Science.gov (United States)

    2010-07-01

    ... Cryptosporidium, Giardia lamblia, or viruses. ... systems must meet the combined Cryptosporidium inactivation requirements of this section and Giardia lamblia and virus inactivation requirements of § 141.72(a) using a minimum of two disinfectants, and...

  7. Performance requirements for locomotive braking systems

    CSIR Research Space (South Africa)

    Vermaak, P

    2000-02-01

    Full Text Available ; and • The compilation of mine Codes of Practice and Procedures. 2 Of all the equipment used to mine and transport ore, track bound haulage systems are most commonly overlooked provided that the production is not affected. In order to reduce incidents involving... MRAC guideline for the compilation of a mandatory code of practice for the operation of underground rail bound transport equipment............... 22 9.6 Suppliers’ specifications for new locomotives ............. 23 9.6.1 Battery locomotives...

  8. Development of a new composite system: fire resistant and highly structural

    Directory of Open Access Journals (Sweden)

    González, J.

    2010-06-01

    Full Text Available Infrastructure and rail sectors share two singularities in terms of materials: highly structural performance and strict fire requirements. Moreover, there is a common growing interest in both sectors: the use of organic matrix composite materials due to their high performance, lightweight and in-service behavior. Traditionally, fire fillers have been added to the matrix, decreasing its mechanical performance in a critical way. A study about composite materials formed by three different matrices and four different carbon fibers will be presented in this paper. A number of laminates have been manufactured by using these composite materials in order to analyze both the resin processing and the compatibility of the different matrices and fibers. This study is a need due to the fact that these matrices are fire-related and therefore further problems may arise in comparison with standard matrices.

    Los sectores de la construcción y del ferrocarril tienen dos aspectos en común en el ámbito de los materiales: la utilización de materiales altamente estructurales y la aplicación de estrictos requerimientos de fuego. Asimismo, en ambos sectores existe un interés creciente en el uso de materiales compuestos de matriz orgánica por sus excelentes prestaciones, ligereza y comportamiento en servicio. Tradicionalmente, se han aplicado cargas anti-fuego a la matriz orgánica, disminuyendo sus propiedades mecánicas de forma importante. En este artículo se presentará un estudio de materiales compuestos formados por tres matrices orgánicas diferentes y cuatro tipos de fibras de carbono. Con estos constituyentes se han fabricado diferentes laminados para analizar, por un lado, la procesabilidad de estas resinas, y, por otro, la compatibilidad de estas resinas con las fibras de refuerzo utilizadas. Este estudio es necesario debido a que al tratarse de resinas formuladas con características frente a fuego y humos, su fabricabilidad puede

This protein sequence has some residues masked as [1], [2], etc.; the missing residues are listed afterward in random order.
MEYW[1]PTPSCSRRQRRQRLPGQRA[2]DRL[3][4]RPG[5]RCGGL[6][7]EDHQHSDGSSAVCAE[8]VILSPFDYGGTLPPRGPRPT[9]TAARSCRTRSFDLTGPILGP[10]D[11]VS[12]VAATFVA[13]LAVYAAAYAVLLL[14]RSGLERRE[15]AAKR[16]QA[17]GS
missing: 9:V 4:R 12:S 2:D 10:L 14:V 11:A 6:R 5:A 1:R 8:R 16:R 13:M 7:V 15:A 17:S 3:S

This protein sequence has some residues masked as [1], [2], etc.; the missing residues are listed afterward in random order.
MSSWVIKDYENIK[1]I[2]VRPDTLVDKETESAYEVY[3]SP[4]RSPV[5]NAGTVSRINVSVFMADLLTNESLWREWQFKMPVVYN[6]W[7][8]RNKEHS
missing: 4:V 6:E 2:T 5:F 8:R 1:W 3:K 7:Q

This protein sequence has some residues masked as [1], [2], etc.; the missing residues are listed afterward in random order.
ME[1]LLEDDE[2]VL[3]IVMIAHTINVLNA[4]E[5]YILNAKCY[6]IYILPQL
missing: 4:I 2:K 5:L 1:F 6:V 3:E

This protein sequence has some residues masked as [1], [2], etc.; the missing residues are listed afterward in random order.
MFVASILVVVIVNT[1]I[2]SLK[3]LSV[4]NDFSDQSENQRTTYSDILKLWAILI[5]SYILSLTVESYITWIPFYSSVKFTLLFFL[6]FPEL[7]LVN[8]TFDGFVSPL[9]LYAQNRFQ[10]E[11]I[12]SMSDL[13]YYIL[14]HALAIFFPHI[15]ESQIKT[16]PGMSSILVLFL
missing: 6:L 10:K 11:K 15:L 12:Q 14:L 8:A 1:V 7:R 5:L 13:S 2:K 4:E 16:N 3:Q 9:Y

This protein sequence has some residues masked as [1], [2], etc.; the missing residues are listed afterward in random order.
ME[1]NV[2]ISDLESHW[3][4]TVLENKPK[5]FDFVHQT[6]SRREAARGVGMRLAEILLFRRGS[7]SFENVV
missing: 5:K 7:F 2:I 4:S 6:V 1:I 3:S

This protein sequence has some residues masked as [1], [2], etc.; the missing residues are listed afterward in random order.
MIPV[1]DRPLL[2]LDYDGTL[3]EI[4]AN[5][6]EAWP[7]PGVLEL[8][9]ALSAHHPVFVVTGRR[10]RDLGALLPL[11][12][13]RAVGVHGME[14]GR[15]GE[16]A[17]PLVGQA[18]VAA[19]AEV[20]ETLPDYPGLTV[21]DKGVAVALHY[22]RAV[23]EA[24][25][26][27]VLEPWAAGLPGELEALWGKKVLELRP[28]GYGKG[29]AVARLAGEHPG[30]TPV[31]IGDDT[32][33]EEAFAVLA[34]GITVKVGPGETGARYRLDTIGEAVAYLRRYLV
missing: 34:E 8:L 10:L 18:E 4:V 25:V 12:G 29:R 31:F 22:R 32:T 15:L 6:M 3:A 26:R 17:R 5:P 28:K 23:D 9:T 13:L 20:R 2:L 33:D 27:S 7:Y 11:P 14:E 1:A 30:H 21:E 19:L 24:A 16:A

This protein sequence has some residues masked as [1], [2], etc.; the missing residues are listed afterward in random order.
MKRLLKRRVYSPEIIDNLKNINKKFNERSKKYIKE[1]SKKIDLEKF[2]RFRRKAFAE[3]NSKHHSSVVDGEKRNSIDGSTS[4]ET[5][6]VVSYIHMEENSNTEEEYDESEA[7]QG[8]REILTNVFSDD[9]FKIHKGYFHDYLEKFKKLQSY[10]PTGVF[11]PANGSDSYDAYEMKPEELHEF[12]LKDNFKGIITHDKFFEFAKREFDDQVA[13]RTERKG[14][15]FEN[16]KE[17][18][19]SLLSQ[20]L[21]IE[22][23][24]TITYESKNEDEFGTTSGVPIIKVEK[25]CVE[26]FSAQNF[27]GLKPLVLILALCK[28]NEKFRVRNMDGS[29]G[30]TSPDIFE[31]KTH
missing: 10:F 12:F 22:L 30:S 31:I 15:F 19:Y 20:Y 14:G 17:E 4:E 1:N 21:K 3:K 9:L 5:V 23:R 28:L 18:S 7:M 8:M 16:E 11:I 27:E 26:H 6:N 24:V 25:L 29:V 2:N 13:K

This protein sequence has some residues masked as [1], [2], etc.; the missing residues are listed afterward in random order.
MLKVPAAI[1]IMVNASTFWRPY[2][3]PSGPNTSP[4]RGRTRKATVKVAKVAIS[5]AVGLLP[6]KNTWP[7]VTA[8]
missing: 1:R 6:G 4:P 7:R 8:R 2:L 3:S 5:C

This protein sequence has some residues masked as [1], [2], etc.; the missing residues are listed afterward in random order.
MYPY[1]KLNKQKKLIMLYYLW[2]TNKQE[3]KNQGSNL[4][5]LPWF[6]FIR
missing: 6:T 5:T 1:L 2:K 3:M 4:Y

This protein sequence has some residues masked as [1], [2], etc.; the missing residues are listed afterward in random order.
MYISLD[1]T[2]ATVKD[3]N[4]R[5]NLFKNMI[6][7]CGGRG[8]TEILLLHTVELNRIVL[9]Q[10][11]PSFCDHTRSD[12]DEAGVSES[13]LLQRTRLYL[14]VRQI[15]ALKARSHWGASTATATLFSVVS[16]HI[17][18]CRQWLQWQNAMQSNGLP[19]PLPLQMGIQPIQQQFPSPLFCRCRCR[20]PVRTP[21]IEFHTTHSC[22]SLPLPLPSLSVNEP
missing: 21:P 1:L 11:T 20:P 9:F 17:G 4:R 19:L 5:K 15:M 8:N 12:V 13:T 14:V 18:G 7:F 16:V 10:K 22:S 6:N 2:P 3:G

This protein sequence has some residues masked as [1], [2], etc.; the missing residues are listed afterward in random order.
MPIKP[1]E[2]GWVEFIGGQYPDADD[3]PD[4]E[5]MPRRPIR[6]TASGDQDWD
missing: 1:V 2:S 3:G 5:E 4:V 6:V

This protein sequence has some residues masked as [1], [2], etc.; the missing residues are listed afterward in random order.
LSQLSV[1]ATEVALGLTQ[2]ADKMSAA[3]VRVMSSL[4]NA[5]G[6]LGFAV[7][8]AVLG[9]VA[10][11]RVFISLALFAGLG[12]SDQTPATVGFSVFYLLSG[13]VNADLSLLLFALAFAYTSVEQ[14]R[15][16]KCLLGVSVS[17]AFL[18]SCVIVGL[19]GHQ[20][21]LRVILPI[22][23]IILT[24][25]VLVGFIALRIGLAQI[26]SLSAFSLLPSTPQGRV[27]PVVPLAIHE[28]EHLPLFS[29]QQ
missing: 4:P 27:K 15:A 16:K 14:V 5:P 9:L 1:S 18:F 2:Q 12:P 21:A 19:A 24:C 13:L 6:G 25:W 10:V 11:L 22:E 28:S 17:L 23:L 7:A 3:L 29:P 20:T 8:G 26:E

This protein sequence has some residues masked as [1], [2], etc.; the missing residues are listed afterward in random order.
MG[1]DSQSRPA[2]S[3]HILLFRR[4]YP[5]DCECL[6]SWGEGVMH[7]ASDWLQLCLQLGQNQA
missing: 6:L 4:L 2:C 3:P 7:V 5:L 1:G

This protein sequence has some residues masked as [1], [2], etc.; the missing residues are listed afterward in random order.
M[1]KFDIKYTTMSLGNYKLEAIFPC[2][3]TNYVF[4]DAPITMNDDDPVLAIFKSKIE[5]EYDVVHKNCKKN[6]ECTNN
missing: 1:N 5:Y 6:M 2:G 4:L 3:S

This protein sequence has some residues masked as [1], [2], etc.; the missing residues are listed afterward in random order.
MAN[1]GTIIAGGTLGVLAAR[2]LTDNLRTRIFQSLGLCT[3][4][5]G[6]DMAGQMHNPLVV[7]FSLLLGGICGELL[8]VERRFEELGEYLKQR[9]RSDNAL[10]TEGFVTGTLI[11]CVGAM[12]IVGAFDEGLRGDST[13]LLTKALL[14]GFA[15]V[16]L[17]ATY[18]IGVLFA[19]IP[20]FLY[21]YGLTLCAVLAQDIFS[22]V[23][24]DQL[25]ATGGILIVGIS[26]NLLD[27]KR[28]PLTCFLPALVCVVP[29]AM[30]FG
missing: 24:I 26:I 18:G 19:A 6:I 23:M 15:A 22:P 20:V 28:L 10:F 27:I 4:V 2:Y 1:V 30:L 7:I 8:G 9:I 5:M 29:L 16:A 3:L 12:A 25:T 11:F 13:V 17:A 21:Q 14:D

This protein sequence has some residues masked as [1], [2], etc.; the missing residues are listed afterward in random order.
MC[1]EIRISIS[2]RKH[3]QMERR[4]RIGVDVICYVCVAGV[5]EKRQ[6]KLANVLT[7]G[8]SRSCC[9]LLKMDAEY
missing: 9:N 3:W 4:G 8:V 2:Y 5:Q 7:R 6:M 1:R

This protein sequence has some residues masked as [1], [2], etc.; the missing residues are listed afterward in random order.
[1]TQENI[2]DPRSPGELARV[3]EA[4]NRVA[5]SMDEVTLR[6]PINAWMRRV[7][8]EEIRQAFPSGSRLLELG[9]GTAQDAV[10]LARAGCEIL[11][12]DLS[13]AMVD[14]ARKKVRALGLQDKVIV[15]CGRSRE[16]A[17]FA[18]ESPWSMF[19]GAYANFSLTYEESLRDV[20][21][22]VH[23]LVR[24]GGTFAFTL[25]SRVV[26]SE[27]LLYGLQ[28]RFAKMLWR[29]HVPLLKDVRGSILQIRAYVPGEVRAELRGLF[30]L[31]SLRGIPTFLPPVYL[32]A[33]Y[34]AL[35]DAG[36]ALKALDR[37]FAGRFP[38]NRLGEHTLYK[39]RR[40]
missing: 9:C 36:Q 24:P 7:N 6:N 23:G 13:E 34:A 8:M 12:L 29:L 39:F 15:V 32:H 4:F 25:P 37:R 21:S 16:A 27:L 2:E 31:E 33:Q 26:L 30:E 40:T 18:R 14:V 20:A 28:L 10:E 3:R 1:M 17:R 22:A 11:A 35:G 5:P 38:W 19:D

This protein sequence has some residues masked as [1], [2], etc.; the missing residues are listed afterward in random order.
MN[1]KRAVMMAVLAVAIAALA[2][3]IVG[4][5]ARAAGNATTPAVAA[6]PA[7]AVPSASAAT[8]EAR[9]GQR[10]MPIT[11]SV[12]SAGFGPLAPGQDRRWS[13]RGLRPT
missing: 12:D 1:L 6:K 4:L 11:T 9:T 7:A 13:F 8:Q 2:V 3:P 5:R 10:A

9. Innovate community fire management and improve fire prevention and control system%创新社会消防管理完善火灾防控体系

    Institute of Scientific and Technical Information of China (English)

    范平安

    2011-01-01

    Explore a new mechanism of innovating community fire management and improving fire prevention and control system from several fields as follows: the implementation of responsible engineering and the establishment of the prevention and control mechanism in accordance with the laws the implementation of key engineering and the establishment of the key prevention and control mechanism;the implementation of infrastructure engineering and the establishment of the basic prevention and control mechanism; the implementation of quality engineering and the establishment of the whole people prevention and control mechanism; the implementation of people-oriented engineering and the establishment of the law enforcement service mechanism ;the implementation of linkage engineering and the establishment of the rescue mechanism) the implementation of security engineering and the establishment of fire revitaliza-tion with technology mechanism; and etc.%从实施责任工程、建立依法防控机制,实施关键工程、建立重点防控机制,实施基础工程、建立基础防控机制,实施素质工程、建立全民防控机制,实施人本工程、建立执法服务机制,实施联动工程、建立应急救援机制,以及实施保障工程、建立科技兴消机制等方面,探讨创新社会消防管理、完善火灾防控体系的新机制.